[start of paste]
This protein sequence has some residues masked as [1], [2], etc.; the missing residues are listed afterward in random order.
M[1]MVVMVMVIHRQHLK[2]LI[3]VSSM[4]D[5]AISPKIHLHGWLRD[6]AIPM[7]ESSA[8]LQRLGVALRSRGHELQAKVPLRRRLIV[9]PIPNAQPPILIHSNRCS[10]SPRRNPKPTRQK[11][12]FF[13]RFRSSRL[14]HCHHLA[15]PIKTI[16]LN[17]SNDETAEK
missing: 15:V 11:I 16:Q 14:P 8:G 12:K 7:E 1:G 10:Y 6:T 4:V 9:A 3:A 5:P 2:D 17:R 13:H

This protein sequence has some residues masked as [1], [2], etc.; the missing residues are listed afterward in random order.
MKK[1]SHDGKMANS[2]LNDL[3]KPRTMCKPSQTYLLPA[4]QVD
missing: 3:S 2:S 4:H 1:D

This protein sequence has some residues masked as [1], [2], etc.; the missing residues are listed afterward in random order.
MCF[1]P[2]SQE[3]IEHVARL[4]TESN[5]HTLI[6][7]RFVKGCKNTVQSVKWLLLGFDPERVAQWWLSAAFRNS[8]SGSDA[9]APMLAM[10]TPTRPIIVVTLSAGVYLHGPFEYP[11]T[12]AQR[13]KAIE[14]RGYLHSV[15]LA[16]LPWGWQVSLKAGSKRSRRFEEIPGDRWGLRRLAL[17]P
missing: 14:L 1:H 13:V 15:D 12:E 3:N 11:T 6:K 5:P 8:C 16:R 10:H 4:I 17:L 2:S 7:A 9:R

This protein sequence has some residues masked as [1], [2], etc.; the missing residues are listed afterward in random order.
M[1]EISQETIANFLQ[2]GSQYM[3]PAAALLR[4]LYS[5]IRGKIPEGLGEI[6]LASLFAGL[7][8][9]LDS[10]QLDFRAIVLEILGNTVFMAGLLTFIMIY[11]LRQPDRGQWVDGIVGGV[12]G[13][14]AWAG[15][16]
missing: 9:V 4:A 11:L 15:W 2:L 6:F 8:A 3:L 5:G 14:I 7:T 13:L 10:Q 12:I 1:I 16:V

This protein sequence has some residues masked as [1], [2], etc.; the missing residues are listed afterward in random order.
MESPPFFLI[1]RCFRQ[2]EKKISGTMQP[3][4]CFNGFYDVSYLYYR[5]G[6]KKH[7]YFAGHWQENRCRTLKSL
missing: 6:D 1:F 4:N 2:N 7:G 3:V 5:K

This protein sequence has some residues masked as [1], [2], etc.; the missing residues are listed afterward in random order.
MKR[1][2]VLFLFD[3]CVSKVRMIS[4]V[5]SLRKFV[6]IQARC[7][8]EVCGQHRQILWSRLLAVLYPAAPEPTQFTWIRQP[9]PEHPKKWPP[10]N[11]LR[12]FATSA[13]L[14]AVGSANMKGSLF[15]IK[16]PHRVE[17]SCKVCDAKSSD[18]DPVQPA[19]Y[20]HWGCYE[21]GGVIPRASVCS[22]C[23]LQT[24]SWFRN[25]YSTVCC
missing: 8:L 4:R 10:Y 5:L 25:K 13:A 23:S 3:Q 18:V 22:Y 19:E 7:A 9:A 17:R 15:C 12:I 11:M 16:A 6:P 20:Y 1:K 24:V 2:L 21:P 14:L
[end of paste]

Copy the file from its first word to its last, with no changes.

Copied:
This protein sequence has some residues masked as [1], [2], etc.; the missing residues are listed afterward in random order.
M[1]MVVMVMVIHRQHLK[2]LI[3]VSSM[4]D[5]AISPKIHLHGWLRD[6]AIPM[7]ESSA[8]LQRLGVALRSRGHELQAKVPLRRRLIV[9]PIPNAQPPILIHSNRCS[10]SPRRNPKPTRQK[11][12]FF[13]RFRSSRL[14]HCHHLA[15]PIKTI[16]LN[17]SNDETAEK
missing: 15:V 11:I 16:Q 14:P 8:G 12:K 7:E 1:G 10:Y 6:T 4:V 9:A 3:A 5:P 2:D 17:R 13:H

This protein sequence has some residues masked as [1], [2], etc.; the missing residues are listed afterward in random order.
MKK[1]SHDGKMANS[2]LNDL[3]KPRTMCKPSQTYLLPA[4]QVD
missing: 3:S 2:S 4:H 1:D

This protein sequence has some residues masked as [1], [2], etc.; the missing residues are listed afterward in random order.
MCF[1]P[2]SQE[3]IEHVARL[4]TESN[5]HTLI[6][7]RFVKGCKNTVQSVKWLLLGFDPERVAQWWLSAAFRNS[8]SGSDA[9]APMLAM[10]TPTRPIIVVTLSAGVYLHGPFEYP[11]T[12]AQR[13]KAIE[14]RGYLHSV[15]LA[16]LPWGWQVSLKAGSKRSRRFEEIPGDRWGLRRLAL[17]P
missing: 14:L 1:H 13:V 15:D 12:E 3:N 11:T 6:K 5:P 8:C 16:R 10:H 4:I 17:L 2:S 7:A 9:R

This protein sequence has some residues masked as [1], [2], etc.; the missing residues are listed afterward in random order.
M[1]EISQETIANFLQ[2]GSQYM[3]PAAALLR[4]LYS[5]IRGKIPEGLGEI[6]LASLFAGL[7][8][9]LDS[10]QLDFRAIVLEILGNTVFMAGLLTFIMIY[11]LRQPDRGQWVDGIVGGV[12]G[13][14]AWAG[15][16]
missing: 9:V 4:A 11:L 15:W 2:L 6:F 8:A 3:L 5:G 14:I 7:T 13:L 10:Q 12:I 1:I 16:V

This protein sequence has some residues masked as [1], [2], etc.; the missing residues are listed afterward in random order.
MESPPFFLI[1]RCFRQ[2]EKKISGTMQP[3][4]CFNGFYDVSYLYYR[5]G[6]KKH[7]YFAGHWQENRCRTLKSL
missing: 6:D 1:F 4:N 2:N 7:G 3:V 5:K

This protein sequence has some residues masked as [1], [2], etc.; the missing residues are listed afterward in random order.
MKR[1][2]VLFLFD[3]CVSKVRMIS[4]V[5]SLRKFV[6]IQARC[7][8]EVCGQHRQILWSRLLAVLYPAAPEPTQFTWIRQP[9]PEHPKKWPP[10]N[11]LR[12]FATSA[13]L[14]AVGSANMKGSLF[15]IK[16]PHRVE[17]SCKVCDAKSSD[18]DPVQPA[19]Y[20]HWGCYE[21]GGVIPRASVCS[22]C[23]LQT[24]SWFRN[25]YSTVCC
missing: 8:L 4:R 10:Y 5:L 25:K 13:A 23:S 3:Q 18:V 22:Y 19:E 7:A 9:A 17:R 15:C 12:I 11:M 16:A 6:P 20:Y 1:K 24:V 2:L 21:P 14:L